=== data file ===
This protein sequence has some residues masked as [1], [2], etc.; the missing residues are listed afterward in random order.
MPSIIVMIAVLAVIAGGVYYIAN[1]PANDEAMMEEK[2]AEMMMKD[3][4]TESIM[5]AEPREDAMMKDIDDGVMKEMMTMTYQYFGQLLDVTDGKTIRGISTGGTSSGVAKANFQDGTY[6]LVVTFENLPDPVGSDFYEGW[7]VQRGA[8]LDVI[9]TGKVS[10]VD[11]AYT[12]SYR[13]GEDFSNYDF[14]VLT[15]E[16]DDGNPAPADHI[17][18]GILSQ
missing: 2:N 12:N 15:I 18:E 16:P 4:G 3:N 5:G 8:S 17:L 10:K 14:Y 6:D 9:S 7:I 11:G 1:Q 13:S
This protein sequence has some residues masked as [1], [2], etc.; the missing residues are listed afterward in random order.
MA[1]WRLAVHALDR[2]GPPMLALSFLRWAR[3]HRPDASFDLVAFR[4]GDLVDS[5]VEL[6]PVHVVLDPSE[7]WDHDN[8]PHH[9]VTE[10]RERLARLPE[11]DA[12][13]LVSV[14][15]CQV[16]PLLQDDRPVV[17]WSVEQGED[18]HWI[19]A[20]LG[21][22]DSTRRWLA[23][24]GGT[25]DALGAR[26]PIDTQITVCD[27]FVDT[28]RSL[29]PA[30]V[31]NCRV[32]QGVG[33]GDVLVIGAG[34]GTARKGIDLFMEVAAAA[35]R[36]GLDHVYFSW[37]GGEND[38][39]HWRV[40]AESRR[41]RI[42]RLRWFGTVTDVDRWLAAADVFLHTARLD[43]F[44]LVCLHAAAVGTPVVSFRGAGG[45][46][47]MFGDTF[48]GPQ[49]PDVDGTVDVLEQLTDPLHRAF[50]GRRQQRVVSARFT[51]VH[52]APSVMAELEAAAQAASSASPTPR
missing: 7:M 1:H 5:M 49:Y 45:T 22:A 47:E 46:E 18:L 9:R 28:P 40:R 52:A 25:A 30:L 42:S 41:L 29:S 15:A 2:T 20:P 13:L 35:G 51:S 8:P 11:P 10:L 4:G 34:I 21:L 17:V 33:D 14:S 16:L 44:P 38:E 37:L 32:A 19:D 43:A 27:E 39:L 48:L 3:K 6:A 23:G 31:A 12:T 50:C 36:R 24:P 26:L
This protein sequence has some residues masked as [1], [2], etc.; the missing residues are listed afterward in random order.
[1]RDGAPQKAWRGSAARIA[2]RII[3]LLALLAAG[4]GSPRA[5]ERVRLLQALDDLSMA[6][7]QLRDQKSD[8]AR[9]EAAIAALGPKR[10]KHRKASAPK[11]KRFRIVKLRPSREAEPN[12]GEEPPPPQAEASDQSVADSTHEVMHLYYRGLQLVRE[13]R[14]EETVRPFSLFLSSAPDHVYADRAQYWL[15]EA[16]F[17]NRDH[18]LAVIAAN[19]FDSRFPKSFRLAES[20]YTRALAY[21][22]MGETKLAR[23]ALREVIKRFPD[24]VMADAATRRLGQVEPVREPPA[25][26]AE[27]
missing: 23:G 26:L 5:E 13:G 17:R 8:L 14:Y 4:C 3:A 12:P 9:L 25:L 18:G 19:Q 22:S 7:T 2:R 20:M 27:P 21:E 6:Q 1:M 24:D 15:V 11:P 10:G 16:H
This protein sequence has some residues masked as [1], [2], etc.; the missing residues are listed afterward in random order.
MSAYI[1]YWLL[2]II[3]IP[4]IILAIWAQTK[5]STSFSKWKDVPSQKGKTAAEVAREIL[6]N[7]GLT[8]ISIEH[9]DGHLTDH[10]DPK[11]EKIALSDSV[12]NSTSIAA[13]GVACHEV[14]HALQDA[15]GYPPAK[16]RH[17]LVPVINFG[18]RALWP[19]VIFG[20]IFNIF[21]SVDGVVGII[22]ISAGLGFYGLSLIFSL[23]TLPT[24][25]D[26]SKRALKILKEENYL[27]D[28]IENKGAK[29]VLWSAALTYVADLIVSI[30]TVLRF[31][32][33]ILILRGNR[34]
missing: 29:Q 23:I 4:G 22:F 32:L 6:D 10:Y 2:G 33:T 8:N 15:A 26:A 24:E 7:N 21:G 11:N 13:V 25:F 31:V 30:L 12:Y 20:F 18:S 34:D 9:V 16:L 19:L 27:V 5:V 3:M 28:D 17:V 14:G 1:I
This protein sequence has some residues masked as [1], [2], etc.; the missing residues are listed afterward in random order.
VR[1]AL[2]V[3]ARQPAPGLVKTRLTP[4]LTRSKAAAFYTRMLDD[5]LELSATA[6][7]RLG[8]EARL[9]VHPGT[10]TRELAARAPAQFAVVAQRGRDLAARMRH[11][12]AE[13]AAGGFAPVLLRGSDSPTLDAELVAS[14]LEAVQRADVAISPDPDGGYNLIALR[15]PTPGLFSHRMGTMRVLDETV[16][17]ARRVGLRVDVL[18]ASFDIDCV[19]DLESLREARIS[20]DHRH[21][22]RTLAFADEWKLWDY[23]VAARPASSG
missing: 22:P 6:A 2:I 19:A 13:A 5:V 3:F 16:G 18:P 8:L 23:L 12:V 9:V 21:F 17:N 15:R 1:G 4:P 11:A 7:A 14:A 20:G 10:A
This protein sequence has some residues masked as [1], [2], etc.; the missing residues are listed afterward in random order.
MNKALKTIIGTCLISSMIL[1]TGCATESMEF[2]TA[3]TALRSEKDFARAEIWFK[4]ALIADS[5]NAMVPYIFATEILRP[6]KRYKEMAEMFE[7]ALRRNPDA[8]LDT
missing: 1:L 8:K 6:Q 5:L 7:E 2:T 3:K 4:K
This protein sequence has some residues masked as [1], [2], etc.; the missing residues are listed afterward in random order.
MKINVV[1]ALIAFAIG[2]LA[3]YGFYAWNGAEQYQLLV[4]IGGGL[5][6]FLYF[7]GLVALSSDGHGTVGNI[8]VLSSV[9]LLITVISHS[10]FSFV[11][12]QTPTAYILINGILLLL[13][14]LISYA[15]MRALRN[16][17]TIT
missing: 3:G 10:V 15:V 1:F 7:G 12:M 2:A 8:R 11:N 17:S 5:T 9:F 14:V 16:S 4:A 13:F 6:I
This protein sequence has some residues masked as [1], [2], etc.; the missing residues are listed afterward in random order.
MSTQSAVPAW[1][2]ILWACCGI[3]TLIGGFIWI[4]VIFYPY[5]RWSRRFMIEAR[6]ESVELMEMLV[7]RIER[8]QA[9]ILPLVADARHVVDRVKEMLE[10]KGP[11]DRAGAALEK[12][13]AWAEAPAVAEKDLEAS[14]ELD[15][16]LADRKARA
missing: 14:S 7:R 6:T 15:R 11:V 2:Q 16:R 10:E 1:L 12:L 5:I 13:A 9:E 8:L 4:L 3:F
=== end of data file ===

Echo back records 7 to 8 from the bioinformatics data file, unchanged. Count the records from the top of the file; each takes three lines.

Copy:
This protein sequence has some residues masked as [1], [2], etc.; the missing residues are listed afterward in random order.
MKINVV[1]ALIAFAIG[2]LA[3]YGFYAWNGAEQYQLLV[4]IGGGL[5][6]FLYF[7]GLVALSSDGHGTVGNI[8]VLSSV[9]LLITVISHS[10]FSFV[11][12]QTPTAYILINGILLLL[13][14]LISYA[15]MRALRN[16][17]TIT
missing: 3:G 10:V 15:V 1:F 7:G 12:M 2:A 8:R 11:N 17:S 5:T 9:F 14:V 16:S 4:A 13:F 6:I
This protein sequence has some residues masked as [1], [2], etc.; the missing residues are listed afterward in random order.
MSTQSAVPAW[1][2]ILWACCGI[3]TLIGGFIWI[4]VIFYPY[5]RWSRRFMIEAR[6]ESVELMEMLV[7]RIER[8]QA[9]ILPLVADARHVVDRVKEMLE[10]KGP[11]DRAGAALEK[12][13]AWAEAPAVAEKDLEAS[14]ELD[15][16]LADRKARA
missing: 14:S 7:R 6:T 15:R 11:V 2:Q 16:R 10:E 1:L 12:L 5:I 13:A 9:E 8:L 4:L 3:F